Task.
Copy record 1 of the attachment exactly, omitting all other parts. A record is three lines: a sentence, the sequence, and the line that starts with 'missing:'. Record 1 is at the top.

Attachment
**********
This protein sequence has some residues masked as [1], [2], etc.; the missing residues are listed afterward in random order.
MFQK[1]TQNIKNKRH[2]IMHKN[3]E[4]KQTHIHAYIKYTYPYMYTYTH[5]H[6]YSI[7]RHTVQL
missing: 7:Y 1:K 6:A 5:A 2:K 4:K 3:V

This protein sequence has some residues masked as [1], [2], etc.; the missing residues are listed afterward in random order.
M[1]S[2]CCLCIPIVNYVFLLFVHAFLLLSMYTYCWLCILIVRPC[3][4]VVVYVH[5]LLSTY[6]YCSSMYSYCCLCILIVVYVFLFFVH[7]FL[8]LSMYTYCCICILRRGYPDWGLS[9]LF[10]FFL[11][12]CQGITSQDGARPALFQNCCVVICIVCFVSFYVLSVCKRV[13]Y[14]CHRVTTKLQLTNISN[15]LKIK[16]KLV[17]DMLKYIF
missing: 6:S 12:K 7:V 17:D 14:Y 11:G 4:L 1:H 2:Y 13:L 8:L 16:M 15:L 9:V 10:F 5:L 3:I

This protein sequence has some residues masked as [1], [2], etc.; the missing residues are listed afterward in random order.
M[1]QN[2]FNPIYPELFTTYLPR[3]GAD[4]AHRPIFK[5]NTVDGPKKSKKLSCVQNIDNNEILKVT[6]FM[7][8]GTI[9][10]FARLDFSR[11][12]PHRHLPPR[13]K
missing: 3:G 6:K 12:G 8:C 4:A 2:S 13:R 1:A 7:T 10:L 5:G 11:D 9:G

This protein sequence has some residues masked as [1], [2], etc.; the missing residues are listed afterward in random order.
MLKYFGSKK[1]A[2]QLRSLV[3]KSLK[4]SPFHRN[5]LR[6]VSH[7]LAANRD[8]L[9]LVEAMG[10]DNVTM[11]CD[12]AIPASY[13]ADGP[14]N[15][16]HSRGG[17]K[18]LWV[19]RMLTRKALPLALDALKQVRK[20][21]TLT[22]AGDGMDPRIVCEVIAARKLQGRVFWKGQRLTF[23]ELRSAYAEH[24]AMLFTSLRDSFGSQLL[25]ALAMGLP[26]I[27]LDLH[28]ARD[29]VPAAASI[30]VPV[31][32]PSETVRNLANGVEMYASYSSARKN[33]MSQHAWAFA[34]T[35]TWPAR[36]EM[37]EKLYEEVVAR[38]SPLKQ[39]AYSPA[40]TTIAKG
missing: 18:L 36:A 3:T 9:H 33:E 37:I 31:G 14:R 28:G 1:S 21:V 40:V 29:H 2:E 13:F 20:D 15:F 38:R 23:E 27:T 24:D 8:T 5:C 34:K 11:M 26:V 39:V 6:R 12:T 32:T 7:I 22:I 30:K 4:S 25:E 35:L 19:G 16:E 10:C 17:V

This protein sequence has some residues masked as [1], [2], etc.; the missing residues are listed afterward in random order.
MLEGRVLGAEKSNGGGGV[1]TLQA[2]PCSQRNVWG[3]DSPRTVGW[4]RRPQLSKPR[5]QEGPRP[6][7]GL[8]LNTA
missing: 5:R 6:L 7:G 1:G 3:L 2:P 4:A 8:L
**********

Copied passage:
This protein sequence has some residues masked as [1], [2], etc.; the missing residues are listed afterward in random order.
MFQK[1]TQNIKNKRH[2]IMHKN[3]E[4]KQTHIHAYIKYTYPYMYTYTH[5]H[6]YSI[7]RHTVQL
missing: 7:Y 1:K 6:A 5:A 2:K 4:K 3:V